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I happened to something strange to me on CALayer.And finally found the CALayer's frame.size not equal to its bounds.size, which I couldn't understand.I know frame is in the super's coordinate system and bounds is its own coordinate,and the usual case is frame.origin is not equal to bounds.origin but frame.size is equal to bounds.size.

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did you apply and transform on the sub-view? like rotation? –  dhilipsiva Jun 22 '12 at 2:43
    
Transform on super layer and itself –  keywind Jun 22 '12 at 4:32

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up vote 5 down vote accepted

That is because you applied a transform, as apple says on the documentation for the frame property.

Warning If the transform property is not the identity transform, the value of this property is undefined and therefore should be ignored.

...

Changes to this property can be animated. However, if the transform property contains a non-identity transform, the value of the frame property is undefined and should not be modified. In that case, you can reposition the view using the center property and adjust the size using the bounds property instead.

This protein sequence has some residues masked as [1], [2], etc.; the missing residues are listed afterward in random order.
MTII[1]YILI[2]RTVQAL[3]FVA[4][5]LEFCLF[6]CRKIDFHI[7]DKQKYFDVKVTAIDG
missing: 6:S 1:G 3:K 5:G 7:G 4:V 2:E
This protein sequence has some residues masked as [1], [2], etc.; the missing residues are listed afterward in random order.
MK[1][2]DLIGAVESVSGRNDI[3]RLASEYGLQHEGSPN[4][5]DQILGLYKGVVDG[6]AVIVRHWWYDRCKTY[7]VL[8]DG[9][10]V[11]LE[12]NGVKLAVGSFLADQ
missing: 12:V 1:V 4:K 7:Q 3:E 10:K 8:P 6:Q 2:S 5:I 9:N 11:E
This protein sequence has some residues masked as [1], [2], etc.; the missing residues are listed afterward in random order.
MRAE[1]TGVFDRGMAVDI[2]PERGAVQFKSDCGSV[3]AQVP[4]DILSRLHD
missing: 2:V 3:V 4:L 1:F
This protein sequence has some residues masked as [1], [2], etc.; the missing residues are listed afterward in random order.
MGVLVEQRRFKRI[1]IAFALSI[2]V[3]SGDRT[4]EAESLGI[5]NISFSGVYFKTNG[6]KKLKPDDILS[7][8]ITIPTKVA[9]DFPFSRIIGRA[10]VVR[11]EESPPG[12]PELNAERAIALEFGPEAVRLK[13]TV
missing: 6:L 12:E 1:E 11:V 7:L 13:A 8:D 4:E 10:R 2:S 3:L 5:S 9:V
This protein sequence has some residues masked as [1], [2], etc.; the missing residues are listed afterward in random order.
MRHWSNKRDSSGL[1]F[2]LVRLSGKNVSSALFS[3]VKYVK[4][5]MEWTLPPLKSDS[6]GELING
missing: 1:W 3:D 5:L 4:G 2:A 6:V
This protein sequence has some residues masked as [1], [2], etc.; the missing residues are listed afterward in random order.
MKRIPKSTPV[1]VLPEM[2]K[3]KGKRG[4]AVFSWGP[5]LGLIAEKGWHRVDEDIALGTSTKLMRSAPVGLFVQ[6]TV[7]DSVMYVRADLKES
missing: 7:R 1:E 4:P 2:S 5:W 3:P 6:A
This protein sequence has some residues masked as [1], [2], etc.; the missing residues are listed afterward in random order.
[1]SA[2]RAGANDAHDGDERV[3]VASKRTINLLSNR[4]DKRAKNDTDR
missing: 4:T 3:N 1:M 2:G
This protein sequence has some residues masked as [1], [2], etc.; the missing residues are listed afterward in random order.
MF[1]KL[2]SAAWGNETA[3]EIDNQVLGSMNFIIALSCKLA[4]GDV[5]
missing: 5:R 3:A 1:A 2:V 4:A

http://developer.apple.com/library/ios/#documentation/uikit/reference/UIView_Class/UIView/UIView.html

If you do not have a transform applied then the origin might be different but the size should remain the same as adjusting one re adjusts the other.

The size of the bounds rectangle is coupled to the size of the frame rectangle, so that changes to one affect the other.

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If value of frame is undefined and therefore should be ignored, then how does the system decide where to draw the layer. In fact, what confuse me is that my layer is always larger than the layer's bounds.size –  keywind Jun 22 '12 at 5:45
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it uses the center property, "In that case, you can reposition the view using the center property and adjust the size using the bounds property instead." its all in the documentation. And it makes perfect sense, when you rotate something the "square" containing it must grow therefore the bounds define the size of the inner square and the frame of the containing square. –  Chiquis Jun 22 '12 at 5:52
    
Yeah, I understand. Because I scale 2x, so the bounds is also display 2x. for example, size(100,100) will display as size(200,200) –  keywind Jun 22 '12 at 12:26

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